The Armenian Dance Company of Chicago performs at the Milwaukee Armenian Fest.

Milwaukee Armenian Festival a Beacon of Culture and Hospitality

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By David Luhrssen

MILWAUKEE, Wis. — Twenty-five years ago, the older members of St. John the Baptist Armenian Church in suburban Milwaukee worried that the parish’s annual summer festival would soon die for lack of young volunteers to do the work. That generation has passed, but younger generations have filled the role of their elders, making the 2022 Milwaukee Armenian Fest the most successful in its long history.

This year, on Sunday, July 17, more than 1,200 people stood in line at the festival for Armenian food and cultural displays, gathered for church tours and to watch performances of music and dance. The festival was held largely under tents on the grounds of St. John, where the audience was entertained by traditional kef time music from Mid-East Beat, an Armenian band based in Racine, Wis. STEPAN, (Fronjian) a one-man band performed contemporary Armenian songs and the Armenian Dance Company of Chicago gave several performances during the afternoon of their dynamic and artful interpretation of folk dances and rhythms.

There were many things to see and do on the church grounds. Arpik Weitzer, whose stained-glass iconography adorns the windows of the church sanctuary and whose mural of the Church of Khor Virab [deep pit] with Mount Ararat in the background covers one wall on the church hall, conducted a painting workshop.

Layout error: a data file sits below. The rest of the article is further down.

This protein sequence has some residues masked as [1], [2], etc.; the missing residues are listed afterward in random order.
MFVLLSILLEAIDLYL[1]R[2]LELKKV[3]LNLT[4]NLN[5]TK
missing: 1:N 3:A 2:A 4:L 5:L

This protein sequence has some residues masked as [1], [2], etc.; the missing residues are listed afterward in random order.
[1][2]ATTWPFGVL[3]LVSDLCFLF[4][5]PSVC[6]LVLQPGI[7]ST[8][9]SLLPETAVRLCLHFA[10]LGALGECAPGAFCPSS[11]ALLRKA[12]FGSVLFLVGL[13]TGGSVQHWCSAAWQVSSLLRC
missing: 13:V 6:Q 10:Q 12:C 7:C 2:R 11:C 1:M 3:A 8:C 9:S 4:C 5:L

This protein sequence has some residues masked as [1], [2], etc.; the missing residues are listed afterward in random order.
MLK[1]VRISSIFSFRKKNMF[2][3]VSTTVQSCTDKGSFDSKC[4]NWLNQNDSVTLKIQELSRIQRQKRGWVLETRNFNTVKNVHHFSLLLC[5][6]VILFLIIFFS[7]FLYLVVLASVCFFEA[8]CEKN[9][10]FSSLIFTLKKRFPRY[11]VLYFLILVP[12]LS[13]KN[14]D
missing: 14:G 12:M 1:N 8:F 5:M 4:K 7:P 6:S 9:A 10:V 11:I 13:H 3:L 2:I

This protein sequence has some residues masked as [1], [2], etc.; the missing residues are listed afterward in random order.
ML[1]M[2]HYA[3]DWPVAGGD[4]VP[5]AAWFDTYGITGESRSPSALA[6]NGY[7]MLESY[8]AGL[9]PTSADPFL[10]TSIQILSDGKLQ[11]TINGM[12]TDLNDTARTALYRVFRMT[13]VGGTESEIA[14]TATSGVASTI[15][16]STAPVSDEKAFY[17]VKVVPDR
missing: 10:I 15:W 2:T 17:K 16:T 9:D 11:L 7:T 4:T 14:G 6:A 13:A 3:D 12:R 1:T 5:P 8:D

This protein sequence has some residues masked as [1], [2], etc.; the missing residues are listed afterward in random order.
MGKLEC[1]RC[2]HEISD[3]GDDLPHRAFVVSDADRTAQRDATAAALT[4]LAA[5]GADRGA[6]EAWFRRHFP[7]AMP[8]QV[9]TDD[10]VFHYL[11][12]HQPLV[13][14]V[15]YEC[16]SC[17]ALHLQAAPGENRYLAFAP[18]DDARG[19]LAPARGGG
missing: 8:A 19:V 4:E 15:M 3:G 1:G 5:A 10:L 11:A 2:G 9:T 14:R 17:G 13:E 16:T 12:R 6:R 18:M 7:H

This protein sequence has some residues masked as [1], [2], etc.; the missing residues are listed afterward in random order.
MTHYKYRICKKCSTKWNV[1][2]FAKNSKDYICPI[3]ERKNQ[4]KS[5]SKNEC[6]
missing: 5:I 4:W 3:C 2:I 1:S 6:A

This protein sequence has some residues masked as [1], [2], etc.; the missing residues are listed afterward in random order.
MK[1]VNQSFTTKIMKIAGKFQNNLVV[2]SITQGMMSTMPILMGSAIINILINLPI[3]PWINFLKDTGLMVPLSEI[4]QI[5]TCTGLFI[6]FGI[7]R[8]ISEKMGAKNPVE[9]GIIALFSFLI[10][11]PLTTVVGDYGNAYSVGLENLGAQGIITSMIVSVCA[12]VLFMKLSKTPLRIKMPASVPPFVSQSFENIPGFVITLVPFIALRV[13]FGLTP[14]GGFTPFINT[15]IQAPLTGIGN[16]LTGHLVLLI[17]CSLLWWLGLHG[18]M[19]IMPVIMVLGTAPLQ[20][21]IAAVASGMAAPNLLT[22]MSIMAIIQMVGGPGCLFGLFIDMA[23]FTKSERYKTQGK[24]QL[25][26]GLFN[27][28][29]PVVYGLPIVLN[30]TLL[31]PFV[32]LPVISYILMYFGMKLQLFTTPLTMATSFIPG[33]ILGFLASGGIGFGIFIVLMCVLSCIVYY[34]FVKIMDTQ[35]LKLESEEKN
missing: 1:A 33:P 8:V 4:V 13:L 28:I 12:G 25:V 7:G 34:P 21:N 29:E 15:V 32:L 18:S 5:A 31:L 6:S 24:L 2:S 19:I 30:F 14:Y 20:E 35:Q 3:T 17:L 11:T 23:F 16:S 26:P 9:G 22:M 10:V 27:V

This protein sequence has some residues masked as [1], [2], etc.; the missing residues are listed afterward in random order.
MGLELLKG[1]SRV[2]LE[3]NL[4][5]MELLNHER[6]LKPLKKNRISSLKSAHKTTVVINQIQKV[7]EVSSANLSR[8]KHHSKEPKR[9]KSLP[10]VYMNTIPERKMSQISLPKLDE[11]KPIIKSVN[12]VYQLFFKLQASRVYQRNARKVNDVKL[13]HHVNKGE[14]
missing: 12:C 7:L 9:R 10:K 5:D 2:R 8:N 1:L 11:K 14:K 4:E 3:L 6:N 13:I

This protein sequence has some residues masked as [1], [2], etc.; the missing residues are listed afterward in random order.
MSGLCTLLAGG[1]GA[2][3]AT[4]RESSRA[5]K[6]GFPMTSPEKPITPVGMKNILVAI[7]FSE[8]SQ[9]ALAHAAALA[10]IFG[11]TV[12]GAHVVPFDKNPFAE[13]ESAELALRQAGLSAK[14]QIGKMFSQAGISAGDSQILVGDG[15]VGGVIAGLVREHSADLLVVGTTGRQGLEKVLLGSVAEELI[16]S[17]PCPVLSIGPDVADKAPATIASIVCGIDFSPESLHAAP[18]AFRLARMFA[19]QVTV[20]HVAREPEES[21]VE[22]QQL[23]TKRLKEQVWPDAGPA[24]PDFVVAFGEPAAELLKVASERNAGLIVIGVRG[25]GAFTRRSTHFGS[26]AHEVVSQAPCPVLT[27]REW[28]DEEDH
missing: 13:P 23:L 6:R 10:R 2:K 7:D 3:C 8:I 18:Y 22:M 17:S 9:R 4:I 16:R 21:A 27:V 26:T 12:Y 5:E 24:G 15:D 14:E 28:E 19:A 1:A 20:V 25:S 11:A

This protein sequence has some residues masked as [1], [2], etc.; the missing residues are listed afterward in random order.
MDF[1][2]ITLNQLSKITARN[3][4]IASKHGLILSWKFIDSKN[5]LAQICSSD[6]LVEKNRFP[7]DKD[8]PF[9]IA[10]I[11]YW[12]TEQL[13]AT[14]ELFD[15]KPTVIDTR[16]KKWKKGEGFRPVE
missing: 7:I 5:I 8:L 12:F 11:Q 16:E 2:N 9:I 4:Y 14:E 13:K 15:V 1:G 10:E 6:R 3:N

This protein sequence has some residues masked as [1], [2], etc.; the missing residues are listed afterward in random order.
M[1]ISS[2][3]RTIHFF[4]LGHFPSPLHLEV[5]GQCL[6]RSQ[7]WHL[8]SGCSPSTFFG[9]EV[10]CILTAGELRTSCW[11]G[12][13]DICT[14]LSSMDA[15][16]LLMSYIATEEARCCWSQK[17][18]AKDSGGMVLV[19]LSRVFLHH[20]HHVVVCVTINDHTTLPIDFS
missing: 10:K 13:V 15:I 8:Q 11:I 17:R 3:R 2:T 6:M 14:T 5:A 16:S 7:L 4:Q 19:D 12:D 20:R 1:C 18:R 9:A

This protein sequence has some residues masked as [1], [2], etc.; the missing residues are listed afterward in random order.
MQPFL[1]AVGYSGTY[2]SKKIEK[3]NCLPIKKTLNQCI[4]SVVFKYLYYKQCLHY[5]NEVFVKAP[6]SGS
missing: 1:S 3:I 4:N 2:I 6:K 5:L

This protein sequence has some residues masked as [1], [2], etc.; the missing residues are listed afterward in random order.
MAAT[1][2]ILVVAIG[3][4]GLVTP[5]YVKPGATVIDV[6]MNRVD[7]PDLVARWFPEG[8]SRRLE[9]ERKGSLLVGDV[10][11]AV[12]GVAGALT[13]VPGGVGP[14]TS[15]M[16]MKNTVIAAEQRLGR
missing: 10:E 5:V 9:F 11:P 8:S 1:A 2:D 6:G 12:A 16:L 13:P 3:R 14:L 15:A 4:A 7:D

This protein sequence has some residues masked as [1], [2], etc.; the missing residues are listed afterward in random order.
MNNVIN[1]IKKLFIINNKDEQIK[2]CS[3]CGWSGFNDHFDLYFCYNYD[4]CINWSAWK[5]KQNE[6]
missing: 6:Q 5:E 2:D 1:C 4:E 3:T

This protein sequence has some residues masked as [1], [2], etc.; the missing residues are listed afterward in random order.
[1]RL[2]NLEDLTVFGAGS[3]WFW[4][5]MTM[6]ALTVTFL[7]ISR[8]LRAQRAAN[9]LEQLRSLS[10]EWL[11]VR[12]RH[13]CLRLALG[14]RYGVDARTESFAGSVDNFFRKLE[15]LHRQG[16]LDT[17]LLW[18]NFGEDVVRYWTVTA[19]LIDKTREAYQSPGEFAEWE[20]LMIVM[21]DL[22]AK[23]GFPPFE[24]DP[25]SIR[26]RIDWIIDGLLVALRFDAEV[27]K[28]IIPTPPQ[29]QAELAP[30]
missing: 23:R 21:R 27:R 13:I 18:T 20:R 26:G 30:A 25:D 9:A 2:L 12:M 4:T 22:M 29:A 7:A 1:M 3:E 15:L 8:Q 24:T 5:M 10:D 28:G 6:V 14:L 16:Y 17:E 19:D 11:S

Dr. Charles Hajinian displayed his collection of ancient and medieval Armenian manuscripts, artifacts and coins.

Wine from Armenia and porcelain from the Armenian Quarter of Jerusalem were among the items sold at the culture booth.

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Also on hand was a booth for Honey Acres, a Wisconsin-based, Armenian-owned producer of pure honey and chocolate.

St. John held a summer shish-kabob picnic for members, friends and the public for many years before rebranding it in the 1990s as Milwaukee Armenian Fest. Featuring live music and other attractions, the annual event quickly became a popular attraction among non-Armenians in a city that prides itself on hosting a diverse array of ethnic festivals. The festival has grown into a beacon of Armenian culture and hospitality in the Milwaukee area.

 

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